The ever-intriguing web site Potrzebie reminds me of the incomparable Anita O' Day — the coolest West Coast jazz singer of all time.  Her real name was Colton — she changed it to the Pig Latin version of “dough”, because she hoped to make a lot of it.  Just about everything she did make went up her arm in the form of heroin, which she finally kicked after a fifteen-year habit.  She did it cold turkey on her own in Hawaii — “when I got the chills I lay out in the sun, when I got the fevers I jumped in the water.”

This leads my thoughts to the romance of the South Seas and a song O'Day once recorded, “Pagan Love Song”.  Many currents flow through the number.  It was written by Arthur Freed and Nacio Herb Brown for the 1929 film The Pagan.  It became the title song for a film Arthur Freed produced in 1950 starring Esther Williams.  O'Day recorded it two years later, perhaps to capitalize on its familiarity from the film.  It's kind of a silly song but O'Day doesn't goof on it — she sings it straight . . . laid back but straight.  “Pagan love,” she seems to say, “yeah, that might be amusing.”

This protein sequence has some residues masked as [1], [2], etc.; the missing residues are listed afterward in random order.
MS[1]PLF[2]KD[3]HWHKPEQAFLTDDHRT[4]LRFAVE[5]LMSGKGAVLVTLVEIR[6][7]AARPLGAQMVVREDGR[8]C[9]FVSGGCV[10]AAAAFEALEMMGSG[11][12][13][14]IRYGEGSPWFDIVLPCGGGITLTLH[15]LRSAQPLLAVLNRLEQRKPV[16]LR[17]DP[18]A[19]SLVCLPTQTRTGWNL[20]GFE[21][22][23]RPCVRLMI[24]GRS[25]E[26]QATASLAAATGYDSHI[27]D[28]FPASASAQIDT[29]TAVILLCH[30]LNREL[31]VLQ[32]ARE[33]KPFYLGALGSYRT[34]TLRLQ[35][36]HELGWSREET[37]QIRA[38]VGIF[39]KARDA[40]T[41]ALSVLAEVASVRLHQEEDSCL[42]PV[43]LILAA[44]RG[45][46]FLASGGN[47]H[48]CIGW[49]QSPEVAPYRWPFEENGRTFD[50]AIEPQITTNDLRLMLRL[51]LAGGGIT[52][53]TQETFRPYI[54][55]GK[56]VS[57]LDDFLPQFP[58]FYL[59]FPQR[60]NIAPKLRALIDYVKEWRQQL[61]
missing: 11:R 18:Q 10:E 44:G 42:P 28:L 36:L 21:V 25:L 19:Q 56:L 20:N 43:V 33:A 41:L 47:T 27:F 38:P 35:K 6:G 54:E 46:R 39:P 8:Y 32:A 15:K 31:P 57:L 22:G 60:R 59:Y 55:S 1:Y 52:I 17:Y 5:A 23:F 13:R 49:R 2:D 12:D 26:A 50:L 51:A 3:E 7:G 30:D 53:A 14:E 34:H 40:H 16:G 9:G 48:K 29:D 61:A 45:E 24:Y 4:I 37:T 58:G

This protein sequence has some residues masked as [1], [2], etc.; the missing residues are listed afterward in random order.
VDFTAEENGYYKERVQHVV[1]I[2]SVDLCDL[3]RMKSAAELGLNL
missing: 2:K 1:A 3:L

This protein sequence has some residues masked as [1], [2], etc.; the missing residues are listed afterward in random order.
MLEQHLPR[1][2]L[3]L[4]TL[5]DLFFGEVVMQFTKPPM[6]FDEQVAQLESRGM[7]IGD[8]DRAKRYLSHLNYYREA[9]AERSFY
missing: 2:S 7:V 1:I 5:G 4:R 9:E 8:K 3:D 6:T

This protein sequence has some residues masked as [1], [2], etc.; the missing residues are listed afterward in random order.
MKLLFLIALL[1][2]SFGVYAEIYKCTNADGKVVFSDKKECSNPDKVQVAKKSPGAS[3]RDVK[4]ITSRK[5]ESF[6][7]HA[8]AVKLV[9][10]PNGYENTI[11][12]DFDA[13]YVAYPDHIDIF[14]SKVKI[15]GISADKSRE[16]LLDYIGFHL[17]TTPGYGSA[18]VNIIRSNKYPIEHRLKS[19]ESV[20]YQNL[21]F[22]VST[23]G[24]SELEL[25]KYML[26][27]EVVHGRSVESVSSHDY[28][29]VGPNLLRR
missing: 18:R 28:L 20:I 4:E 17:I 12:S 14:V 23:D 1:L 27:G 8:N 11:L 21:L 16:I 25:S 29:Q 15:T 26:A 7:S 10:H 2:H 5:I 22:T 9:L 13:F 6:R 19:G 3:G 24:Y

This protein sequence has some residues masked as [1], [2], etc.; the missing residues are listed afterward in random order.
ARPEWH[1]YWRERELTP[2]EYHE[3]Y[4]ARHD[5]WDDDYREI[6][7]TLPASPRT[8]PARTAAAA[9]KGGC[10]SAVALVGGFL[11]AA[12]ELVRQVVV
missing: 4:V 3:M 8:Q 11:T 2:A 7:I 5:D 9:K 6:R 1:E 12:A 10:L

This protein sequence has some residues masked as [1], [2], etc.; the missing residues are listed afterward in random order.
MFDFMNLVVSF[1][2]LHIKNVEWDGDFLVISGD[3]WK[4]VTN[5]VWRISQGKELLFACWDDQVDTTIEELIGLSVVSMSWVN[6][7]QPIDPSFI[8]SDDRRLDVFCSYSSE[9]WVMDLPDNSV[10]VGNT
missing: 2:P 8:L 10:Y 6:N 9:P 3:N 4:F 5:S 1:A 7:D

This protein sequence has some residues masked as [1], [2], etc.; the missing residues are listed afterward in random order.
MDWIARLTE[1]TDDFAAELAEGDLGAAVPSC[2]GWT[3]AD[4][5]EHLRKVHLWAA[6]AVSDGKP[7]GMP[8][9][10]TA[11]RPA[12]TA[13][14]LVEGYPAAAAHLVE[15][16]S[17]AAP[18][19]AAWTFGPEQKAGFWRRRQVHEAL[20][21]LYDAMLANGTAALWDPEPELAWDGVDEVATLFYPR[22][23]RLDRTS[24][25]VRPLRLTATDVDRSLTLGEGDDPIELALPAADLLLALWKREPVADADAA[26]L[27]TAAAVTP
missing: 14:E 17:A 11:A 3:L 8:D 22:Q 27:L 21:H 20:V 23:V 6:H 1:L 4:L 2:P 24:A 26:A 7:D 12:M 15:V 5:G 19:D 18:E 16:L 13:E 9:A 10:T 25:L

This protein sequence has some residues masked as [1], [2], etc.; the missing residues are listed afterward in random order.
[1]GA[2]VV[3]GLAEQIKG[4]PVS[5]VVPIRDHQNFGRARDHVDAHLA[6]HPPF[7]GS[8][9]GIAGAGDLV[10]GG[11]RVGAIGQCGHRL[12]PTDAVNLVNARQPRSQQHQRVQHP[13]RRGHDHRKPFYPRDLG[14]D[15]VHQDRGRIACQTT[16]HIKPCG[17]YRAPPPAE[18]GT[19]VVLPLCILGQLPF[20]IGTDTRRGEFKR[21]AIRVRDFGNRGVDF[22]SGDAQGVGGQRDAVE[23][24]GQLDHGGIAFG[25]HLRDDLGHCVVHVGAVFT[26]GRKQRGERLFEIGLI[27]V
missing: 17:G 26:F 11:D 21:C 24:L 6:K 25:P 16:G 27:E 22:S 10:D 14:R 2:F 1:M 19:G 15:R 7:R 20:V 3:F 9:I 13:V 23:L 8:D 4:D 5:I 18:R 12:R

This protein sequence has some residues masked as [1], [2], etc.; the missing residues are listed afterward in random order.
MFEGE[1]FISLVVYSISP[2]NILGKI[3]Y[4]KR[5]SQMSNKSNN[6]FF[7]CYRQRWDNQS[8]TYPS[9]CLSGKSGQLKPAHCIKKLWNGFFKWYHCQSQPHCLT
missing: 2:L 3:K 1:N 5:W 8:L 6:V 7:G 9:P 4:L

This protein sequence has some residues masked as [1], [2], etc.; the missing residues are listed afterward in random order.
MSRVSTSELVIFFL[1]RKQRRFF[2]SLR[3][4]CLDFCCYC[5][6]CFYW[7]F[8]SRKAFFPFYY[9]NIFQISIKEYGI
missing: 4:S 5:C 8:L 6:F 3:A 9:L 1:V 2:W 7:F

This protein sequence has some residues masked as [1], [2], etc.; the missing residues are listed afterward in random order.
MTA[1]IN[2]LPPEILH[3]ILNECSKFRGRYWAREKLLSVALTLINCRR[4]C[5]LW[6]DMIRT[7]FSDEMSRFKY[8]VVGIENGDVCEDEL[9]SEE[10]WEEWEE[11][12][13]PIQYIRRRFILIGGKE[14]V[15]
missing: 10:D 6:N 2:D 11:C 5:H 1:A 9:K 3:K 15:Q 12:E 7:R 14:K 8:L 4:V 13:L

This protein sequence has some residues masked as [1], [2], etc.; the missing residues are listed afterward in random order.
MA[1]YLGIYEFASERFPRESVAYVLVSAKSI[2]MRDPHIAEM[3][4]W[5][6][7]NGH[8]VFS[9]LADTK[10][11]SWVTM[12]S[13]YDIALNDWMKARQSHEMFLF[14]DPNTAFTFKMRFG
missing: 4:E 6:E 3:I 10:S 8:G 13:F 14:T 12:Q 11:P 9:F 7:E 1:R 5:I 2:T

O'Day was a tough lady — she was never interested in “acting girl”, as she called it.  When traveling with all-male jazz bands she carried her own luggage and picked up her own checks, as a matter of principle.  She can sing a ballad in a way that breaks your heart, but she never asks for sympathy — her style is a kind of antidote to the “broken but brave” emotionalism of Judy Garland in her later concert years.

Check out “Pagan LOve Song” sometime, and the rest of O'Day's work.  She hardly ever recorded a bad side.